I read what I thought was a remarkable public relations story. You will want to check the write up out for two reasons. First, it demonstrates how content marketing converts an assertion into what a company believes will generate business. And, second, it exemplifies how a fix can address complex issues in information access. You may, like Archimedes, exclaim, “I have found it.”
The title and subtitle of the “news” are:
NewLane’s Eureka! Search Discovery Platform Provides Self-Servicing Configurable User Interface with No Software Development. Eureka! Delivers Outstanding Results in the Cloud, Hybrid Environments, and On Premises Applications.
My reaction was, “What?”
The guts of the NewLane “search discovery platform” is explained this way:
Eureka! was developed from the ground up as a platform to capture all the commonalities of what a search app is and allows for the easy customization of what a company’s search app specifically needs.
I am confused. I navigated to the company’s Web site and learned:
Eureka! empowers key users to configure and automatically generate business applications for fast answers to new question that they face every day. http://bit.ly/V0E8pI
The Web site explains:
Need a solution that provides a unified view of available information housed in multiple locations and formats? Finding it hard to sort among documents, intranet and wiki pages, and available reporting data? Create a tailored view of available information that can be grouped by source, information type or other factors. Now in a unified, organized view you can search for a project name and see results for related documents from multiple libraries, wiki pages from collaboration sites, and the profiles of project team members from your company’s people directory or social platform.
“Unified information access” is a buzzword used by Attivio and PolySpot, among other search vendors. The Eureka! approach seems to be an interface tool for “key users.”
Here’s the Eureka technology block diagram:
Notice that Eureka! has connectors to access the indexes in Solr, the Google Search Appliance, Google Site Search, and a relational database. The content that these indexing and search systems can access include Documentum, Microsoft SharePoint, OpenText LiveLink, IBM FileNet, files shares, databases (presumably NoSQL and XML data management systems as well), and content in “the cloud.”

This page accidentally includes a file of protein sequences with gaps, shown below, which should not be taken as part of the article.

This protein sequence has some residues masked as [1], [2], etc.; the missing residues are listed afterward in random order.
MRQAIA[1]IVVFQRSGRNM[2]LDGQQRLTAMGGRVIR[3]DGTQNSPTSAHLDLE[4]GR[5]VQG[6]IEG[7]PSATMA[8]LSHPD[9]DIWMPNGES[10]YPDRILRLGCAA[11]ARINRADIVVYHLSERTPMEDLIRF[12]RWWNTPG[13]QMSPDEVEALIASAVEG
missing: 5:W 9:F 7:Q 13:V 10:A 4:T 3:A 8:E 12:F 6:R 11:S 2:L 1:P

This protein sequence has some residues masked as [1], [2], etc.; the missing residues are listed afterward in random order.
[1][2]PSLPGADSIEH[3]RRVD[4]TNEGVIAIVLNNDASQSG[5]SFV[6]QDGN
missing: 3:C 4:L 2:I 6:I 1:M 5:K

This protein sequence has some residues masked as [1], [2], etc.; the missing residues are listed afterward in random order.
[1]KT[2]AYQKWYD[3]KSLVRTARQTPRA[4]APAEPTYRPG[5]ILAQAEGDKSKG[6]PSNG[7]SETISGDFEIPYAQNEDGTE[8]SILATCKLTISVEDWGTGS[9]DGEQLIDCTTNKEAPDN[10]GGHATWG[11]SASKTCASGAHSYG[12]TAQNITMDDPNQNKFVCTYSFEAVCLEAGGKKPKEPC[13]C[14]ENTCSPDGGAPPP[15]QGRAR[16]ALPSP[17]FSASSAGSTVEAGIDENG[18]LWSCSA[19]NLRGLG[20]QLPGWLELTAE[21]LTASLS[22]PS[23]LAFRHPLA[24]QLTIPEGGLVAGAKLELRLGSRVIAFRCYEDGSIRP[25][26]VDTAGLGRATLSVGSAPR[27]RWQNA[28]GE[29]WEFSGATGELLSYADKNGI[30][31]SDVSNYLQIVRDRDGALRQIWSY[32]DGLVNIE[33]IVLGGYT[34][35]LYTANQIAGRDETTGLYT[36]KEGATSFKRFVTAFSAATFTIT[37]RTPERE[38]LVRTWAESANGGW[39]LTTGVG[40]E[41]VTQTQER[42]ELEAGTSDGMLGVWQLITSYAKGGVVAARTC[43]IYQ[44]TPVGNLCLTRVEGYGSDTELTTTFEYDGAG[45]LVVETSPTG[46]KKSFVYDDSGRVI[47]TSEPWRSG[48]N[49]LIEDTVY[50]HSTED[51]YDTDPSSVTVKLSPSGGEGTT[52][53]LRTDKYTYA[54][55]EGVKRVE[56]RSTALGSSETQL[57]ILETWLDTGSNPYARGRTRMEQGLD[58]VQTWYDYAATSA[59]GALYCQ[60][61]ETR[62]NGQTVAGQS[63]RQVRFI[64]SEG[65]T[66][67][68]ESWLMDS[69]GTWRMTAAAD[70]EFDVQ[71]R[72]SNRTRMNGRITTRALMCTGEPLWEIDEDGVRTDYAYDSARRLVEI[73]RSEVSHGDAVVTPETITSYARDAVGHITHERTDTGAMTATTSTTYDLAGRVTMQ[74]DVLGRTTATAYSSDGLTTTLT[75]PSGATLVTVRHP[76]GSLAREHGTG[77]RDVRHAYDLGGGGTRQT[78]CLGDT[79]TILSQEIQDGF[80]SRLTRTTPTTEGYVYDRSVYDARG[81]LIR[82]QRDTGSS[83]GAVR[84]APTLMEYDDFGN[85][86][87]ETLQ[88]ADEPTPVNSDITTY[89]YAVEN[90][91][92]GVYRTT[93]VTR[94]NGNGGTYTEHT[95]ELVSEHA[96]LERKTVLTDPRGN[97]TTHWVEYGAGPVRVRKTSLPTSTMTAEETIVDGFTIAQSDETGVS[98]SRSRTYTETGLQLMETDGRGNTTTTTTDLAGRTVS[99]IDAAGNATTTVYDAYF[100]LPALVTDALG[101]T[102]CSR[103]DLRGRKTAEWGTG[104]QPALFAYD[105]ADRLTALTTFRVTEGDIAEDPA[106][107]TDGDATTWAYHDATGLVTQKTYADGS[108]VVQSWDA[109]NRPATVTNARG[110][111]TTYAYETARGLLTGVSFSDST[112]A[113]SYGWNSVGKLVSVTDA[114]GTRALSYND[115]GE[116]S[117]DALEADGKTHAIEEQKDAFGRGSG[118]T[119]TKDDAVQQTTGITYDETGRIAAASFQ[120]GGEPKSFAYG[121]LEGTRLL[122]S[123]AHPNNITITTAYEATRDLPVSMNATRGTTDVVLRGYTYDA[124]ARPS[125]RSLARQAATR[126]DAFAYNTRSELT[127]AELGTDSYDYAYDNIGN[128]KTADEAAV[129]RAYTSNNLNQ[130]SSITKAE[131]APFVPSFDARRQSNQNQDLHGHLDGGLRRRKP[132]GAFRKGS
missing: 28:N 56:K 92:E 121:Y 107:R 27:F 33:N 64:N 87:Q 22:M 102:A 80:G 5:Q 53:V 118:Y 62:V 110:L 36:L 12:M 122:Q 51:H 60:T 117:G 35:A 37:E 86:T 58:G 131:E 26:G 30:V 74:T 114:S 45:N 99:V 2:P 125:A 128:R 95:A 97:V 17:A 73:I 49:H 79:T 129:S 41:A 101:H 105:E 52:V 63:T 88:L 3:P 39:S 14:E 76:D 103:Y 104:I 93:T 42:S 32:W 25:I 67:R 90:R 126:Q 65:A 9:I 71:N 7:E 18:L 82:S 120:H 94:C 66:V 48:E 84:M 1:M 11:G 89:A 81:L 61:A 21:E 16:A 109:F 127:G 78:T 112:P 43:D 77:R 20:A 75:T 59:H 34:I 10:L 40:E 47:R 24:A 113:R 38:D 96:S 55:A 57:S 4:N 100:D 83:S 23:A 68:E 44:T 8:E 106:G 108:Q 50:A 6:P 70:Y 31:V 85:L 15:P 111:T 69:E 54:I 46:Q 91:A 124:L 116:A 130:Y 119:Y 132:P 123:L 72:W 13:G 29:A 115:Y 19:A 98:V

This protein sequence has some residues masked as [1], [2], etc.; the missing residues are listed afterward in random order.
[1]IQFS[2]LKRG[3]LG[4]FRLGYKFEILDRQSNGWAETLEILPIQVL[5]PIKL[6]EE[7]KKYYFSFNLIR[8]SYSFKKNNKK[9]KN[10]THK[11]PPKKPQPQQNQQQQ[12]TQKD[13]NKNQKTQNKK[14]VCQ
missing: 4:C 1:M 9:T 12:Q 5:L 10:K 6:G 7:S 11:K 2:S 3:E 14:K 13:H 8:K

For me the diagram makes clear that NewLane’s Eureka is an interface tool. A “key user” can create an interface to access content of interest to him or her. I think there are quite a few people who do not care where data come from or what academic nit picking went on to present information. The focus is on something a harried professional like an MBA who has to make a decision “now” needs some information.
Archimedes allegedly jumped from his bath, ran into the street, and shouted “Eureka.” He reacted, I learned from a lousy math teacher, that he had a mathematical insight about displacement. The teacher did not tell me that Archimedes was killed because he was working on a math problem and ignored a Roman soldier’s command to quit calculating. Image source: http://blocs.xtec.cat/sucdecocu/category/va-de-cientifics/
I find interfaces a bit like my wife’s questions about the color of paint to use for walls. She shows me antique ivory and then parchment. For me, both are white. But for her, the distinctions are really important. She knows nothing about paint chemistry, paint cost, and application time. She is into the superficial impact the color has for her. To me, the colors colors are indistinguishable. I want to know about durability, how many preparation steps the painter must go through between brands, and the cost of getting the room painted off white.
Interfaces for “key users” work like this in my experience. The integrity of the underlying data, the freshness of the indexes, the numerical recipes used to prioritize the information in a report are niggling details of zero interest to many system users. An answer—any answer—may be good enough.
Eureka! makes it easier to create interfaces. My view is that a layer on top of connectors, on top of indexing and content processing systems, on top of wildly diverse content is interesting. However, I see the interfaces as a type of paint. The walls look good but the underlying structure may be deeply flawed. The interface my wife uses for her walls does not address the fact that the wallboard has to be replaced BEFORE she paints again. When I explain this to her when she wants to repaint the garage walls, she says, “Why can’t we just paint it again?” I don’t know about you, but I usually roll over, particularly if it is a rental property.
Now what does the content marketing-like “news” story tell me about Eureka!
I found this statement yellow highlight worthy: